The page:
Monday, October 10, 2011

I am an official MARATHON runner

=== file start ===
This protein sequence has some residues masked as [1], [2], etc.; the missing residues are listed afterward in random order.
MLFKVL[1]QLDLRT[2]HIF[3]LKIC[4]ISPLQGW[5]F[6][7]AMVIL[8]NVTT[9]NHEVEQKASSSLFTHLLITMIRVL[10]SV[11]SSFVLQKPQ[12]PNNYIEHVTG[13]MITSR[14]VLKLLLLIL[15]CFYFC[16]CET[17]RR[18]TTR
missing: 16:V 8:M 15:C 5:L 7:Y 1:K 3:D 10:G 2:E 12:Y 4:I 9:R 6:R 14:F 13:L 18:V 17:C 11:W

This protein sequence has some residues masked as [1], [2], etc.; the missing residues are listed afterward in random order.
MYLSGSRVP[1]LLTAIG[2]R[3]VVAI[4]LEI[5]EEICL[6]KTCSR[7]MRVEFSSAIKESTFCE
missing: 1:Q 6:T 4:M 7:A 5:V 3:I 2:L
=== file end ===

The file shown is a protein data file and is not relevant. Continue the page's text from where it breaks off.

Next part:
Lets do the play by play shall we!  As a reminder, the weather in Denver on Saturday was rainy, chilly, and windy (as I like to call the triple threat of running a race).  The news informed me that it was the first day in around 5 months since snow had capped the mountains, so needless to say I was a bit anxious on what the race day weather conditions might look like.  To my pleasure we avoided two conditions Sunday, rain and wind!  I managed to prepare myself that morning wearing my warm Lululemon gear and beginning to fuel my water belt.  To start off the fuel session, I had a toasted english muffin with 2 Tbsp of Peanut Butter (just about the only thing my stomach will handle in the early mornings).  My water belt complete with chapstick, Gu Gel, Gu Chomps, and 4 water bottles weighed a good couple pounds.  The 2 girls and I set out for our early morning in the dark.  Denver drew nearly 16000 runners for both races, a little over 2000 being marathon runners.  We found the bag check, got back to the corral area, and I managed to say goodbye to my dad.  My whole body rang with adrenaline as the race began with a large roar.  The girls and I moved up in our corral, and I luckily was able to get my dad's attention before I started my race.  Off we went!! The one item I left at home unfortunately was my running watch that tracks all of my pacing and whatnot.  I had to trust that after the first mile my brain could calculate my pace and try timing myself that way.  I would say around the 10K(6.4 mile) mark you are in this zone where you really get in a groove and can enjoy your surroundings.  From the beginning I separated from the other 2 girls and was on my own pace.  I managed to chat with others and people watch with funny signs.  That kept me really sidetracked for a good part of the first half of the race.  The course splits the half from the full participants around mile 11.  At that point your brain recognizes a "no bailing now" mentality.  Luckily for me, that was the first point I saw my dad, cousin, and cousin-in-law!  At this point I'm in a great mood, feeling and looking good.  I hand over my heavier pullover to them and head off again.  Around mile 18 I hit the infamous "Runner Wall".  I thought it was all mental, but this is the actual point that your body gives signs of fatigue and pain.  I think psychologically this is a warning sign and you get to thinking "you have a ways to go, you need to figure this out now".  I mentally overcame it with, make it 2 more miles and you get to see your family again.  Mile 19 comes around, my knees and lower back are giving me extreme grief.  I continue to motivate and will myself to the 20 mile marker where I can see my dad in the near future.  I finally reach him and have a breakdown.  I'm talking I can't move, my knees are locking, and back spasms are occurring in full force.  With a little family support, motivation, and will power I have made my way up to mile 21.  I won't lie, the next couple of miles were pretty much torture.  Around 24.5 miles into the run I have hit the big mama mountain of a hill.  I feel at this point, it is par for the course.  It was a reality check for pain.  If I thought I knew pain, look again!  I make it to mile 26 to find my friend coming up to me to finish the last 0.2 miles with me.  I can't even explain to you what that meant to me.  To see a person running to me meant in my head the end was really near!  Seeing that finish line and running through it really triggered every emotion I could think of.  I cried immediately tears of happiness, pain, disbelief, and much more.  I still today can't believe that I accomplished 26.2 miles in under 6 hours.  It will forever be an experience I never forget.  My only piece of advice to myself next race is to run in flat areas.  I was a little over ambitious in thinking Denver being the same altitude would somehow be easier for me to race in.  I am proud of myself and hope that my story of the training and success that has been occurring over the last 6 months will be encouragement to others that you really can do whatever you put your mind to.  I know it sounds cheesy but sometimes it takes someone you know doing something you or they didn't think they could do to give you new perspective!  Until the next tale!

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